The long wait—two excruciating months from the end of initial public comment—is over. The California Attorney General’s office, in a bid to ruin the weekend for privacy professionals around the country, released modified CCPA regulations late in the work day on Friday, February 7. Dutifully, we took a look. And suffice it to say, we were quite surprised at the extent of the makeover.
Previously, we thought there was a good chance the modifications to the regulations would be limited. Attorney General Xavier Becerra had even stated that no “major” changes were planned to the proposed regulations. But the redline version (a public good for which we can’t express enough gratitude to the AG’s office) has so many strikethroughs and red additions that the regulations have the appearance of a confused tiger.
The implication of all those changes is that the Attorney General’s office took seriously the approximately 1,700 pages of comment submitted by the public, not to mention the hours and hours of public hearings. And for that, the tireless individuals in that office (who, remember, have a large swath of other California laws they must administer and enforce) should be applauded.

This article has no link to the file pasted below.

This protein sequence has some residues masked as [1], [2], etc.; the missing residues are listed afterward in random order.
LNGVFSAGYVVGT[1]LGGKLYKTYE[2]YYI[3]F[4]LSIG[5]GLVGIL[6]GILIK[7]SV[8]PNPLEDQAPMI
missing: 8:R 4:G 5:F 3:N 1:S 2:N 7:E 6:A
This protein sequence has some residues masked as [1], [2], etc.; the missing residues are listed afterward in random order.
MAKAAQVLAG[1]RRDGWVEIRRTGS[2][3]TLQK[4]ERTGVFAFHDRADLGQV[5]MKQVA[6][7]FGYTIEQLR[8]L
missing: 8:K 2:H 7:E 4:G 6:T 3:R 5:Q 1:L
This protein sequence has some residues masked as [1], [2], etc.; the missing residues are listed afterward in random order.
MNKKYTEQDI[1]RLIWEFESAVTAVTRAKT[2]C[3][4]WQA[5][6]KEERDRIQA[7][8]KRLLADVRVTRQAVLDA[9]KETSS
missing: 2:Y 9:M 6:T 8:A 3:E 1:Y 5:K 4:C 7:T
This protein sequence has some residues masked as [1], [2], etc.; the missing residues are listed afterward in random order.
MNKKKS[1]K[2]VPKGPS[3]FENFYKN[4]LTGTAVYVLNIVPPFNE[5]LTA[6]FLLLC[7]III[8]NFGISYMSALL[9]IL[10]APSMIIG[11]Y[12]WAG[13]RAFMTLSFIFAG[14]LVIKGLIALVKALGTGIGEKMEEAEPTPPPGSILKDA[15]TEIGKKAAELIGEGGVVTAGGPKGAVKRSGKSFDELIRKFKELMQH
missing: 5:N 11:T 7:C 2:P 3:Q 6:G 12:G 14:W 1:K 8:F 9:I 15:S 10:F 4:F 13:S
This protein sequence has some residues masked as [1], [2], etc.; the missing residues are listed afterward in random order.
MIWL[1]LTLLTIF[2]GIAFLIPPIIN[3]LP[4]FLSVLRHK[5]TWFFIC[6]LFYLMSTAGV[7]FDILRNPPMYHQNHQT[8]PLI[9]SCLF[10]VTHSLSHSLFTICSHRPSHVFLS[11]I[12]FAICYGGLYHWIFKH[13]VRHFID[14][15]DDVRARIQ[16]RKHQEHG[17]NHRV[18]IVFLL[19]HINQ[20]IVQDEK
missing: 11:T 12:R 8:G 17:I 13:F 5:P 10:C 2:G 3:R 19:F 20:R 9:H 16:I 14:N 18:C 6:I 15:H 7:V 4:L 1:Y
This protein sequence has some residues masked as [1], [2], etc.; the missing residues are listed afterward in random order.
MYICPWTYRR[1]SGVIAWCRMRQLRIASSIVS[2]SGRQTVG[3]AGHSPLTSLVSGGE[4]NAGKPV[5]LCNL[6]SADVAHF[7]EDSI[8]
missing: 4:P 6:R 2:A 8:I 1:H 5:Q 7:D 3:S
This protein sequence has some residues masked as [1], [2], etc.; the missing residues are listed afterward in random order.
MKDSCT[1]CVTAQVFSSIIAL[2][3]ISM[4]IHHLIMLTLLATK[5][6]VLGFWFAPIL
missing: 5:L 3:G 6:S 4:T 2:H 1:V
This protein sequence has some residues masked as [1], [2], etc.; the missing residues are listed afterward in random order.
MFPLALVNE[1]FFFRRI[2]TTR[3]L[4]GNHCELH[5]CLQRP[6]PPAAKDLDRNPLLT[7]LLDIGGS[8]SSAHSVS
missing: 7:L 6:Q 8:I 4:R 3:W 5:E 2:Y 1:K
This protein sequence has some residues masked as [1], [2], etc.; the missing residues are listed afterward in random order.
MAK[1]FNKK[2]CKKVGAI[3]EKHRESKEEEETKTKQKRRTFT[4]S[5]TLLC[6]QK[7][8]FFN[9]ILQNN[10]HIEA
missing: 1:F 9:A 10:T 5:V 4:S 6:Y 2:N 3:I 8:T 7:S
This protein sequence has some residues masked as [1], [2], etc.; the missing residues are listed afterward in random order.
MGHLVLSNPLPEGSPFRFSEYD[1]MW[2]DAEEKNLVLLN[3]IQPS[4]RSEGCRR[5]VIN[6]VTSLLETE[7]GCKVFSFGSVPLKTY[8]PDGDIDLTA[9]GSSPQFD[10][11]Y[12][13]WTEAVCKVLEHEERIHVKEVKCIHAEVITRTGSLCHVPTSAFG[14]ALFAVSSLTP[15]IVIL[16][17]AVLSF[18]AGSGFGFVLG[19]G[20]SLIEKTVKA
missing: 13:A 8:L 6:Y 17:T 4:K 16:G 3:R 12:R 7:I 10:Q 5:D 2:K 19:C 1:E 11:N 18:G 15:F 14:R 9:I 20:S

So, you ask, what’s the final tally? The changes, overall, look like they will reduce compliance burdens compared to the regulations as they were first proposed. We won’t provide an exhaustive list, but here are the things that most caught our eyes:
The public-comment period is once again open, until 5:00 p.m. Pacific on February 25. After that, assuming no further modifications and additional public-comment periods, if the process is wrapped up and final regulations are filed with the California Secretary of State by May 31, then we’ll have an effective date of July 1, 2020—the same day the Attorney General’s office will begin enforcing the CCPA.